# Computing with Data Seminar

Fall 2014 and Spring 2015

Materials for 2013-2014 Seminar

This is a set of notes, examples, data and projects for a short course in advanced R programming, aimed at graduate students and senior-level undergraduates. It is intended to help students develop the skills they'll need in their research or employment. In R there are many ways to accomplish a goal, and these notes make no attempt to be comprehensive. Often I'll simply describe one method to get a result and leave it to the student to explore alternatives.

## Lecture Notes

1. Introduction The general perspective of the course is given, and pointers to the main tools for generating statistical reports, namely RStudio, RMarkdown and knitr.
2. Motivating example This study of height and weight with respect to gender illustrates how ggplot2 can help organize even very simple analyses.
3. Vectors, factors, lists Setting a baseline of knowledge about the most fundamental R objects
4. Matrices The most basic structure for doing linear algebra and storing tabular data.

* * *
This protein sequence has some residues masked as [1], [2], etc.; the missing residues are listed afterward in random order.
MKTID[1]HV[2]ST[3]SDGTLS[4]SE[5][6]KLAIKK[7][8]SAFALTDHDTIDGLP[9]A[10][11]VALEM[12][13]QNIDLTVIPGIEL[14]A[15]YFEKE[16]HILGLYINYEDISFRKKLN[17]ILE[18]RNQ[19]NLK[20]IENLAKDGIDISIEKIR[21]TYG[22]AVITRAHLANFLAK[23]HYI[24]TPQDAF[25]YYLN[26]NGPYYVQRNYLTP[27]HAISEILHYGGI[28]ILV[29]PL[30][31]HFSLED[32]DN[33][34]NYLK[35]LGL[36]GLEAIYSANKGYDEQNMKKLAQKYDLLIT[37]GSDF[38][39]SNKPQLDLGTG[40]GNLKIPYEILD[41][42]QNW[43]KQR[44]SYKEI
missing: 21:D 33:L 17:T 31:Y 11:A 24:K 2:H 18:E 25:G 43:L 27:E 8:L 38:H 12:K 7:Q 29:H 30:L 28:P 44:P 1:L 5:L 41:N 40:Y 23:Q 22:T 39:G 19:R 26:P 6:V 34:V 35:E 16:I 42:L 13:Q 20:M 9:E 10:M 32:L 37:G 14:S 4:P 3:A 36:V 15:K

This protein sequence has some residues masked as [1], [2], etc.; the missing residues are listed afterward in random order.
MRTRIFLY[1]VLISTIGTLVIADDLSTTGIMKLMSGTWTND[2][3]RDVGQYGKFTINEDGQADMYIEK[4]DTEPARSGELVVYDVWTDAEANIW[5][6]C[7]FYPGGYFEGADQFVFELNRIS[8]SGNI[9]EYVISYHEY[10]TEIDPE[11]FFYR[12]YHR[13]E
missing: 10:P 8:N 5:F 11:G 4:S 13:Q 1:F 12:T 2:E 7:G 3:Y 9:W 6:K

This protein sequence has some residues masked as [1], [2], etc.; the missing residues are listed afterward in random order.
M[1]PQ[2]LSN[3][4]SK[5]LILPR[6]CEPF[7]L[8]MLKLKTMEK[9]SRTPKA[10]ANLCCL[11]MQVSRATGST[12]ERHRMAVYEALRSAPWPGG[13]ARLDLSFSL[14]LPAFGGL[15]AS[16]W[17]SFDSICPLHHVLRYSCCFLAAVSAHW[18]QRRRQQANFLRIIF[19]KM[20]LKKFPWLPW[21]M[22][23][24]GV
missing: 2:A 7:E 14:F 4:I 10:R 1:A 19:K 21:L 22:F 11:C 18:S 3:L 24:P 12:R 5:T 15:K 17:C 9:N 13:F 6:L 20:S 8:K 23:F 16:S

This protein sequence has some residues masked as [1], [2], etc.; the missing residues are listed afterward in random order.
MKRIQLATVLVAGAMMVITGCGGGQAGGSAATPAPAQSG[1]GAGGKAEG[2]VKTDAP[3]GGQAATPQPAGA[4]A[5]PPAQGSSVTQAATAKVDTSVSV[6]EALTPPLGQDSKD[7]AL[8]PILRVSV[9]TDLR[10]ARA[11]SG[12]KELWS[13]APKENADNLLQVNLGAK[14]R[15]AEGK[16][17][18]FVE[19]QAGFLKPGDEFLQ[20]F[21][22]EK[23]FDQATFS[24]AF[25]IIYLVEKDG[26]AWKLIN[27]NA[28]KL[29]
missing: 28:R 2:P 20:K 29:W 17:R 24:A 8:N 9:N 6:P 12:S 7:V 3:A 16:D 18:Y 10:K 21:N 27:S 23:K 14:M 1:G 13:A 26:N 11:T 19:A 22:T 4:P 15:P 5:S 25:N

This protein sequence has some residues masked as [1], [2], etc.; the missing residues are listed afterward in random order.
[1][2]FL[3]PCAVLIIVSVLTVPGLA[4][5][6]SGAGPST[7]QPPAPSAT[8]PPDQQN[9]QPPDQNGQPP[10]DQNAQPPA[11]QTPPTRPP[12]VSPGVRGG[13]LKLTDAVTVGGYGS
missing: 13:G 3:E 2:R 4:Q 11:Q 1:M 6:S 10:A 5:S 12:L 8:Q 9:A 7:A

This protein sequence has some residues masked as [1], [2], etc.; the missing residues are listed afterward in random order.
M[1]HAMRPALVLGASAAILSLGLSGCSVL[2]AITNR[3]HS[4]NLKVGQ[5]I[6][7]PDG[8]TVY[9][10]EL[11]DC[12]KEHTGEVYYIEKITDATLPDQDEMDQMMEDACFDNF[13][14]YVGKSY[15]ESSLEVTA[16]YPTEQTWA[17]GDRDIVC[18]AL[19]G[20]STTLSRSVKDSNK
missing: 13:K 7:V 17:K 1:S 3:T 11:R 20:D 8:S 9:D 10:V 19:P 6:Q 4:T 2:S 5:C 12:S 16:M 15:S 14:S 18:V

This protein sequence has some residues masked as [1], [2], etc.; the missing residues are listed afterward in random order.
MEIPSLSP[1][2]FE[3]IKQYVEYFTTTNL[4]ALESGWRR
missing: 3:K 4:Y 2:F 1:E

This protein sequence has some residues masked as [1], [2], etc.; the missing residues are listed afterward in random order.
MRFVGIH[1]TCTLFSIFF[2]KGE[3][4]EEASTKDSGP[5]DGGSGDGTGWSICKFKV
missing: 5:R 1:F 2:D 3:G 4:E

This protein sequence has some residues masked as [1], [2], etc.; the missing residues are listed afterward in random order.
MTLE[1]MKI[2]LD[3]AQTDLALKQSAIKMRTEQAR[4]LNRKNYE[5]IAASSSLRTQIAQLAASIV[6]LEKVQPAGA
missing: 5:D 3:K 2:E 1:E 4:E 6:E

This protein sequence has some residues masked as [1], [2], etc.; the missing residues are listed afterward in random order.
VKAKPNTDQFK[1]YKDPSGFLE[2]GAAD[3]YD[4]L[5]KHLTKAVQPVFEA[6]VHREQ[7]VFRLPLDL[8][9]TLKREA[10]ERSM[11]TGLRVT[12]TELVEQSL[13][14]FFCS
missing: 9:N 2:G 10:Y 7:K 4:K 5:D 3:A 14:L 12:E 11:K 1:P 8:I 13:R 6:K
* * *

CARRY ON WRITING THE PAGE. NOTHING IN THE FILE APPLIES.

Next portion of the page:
5. Introduction to data frames First principles about working with R's foundational structure for storing tabular data.
6. Data munging An example of the manipulations of a data frame that are often required prior to analysis.
7. Loops, etc Introduction to iterating over an index in R, flow control and conditional execution.
8. Defining functions How to define your own functions in R.
9. Functions on matrices and lists Applying a function to the rows (columns) of a matrix or components of a list.
10. Lists of data frames Methodology to perform statistical tests with large numbers of variables.
11. Introduction to ggplot2 Introducing ggplot2 as a better way to create graphics
12. Examples of geoms Examples of setting aesthetics and the most common geoms
13. Scales and themes in ggplot2 Controlling the details of the visual elements that are plotted
14. Facets Plots with panels ranging over subgroups
15. Split-apply methodology with plyr Introduction to the plyr package for flexibly grouping data and applying a function to the pieces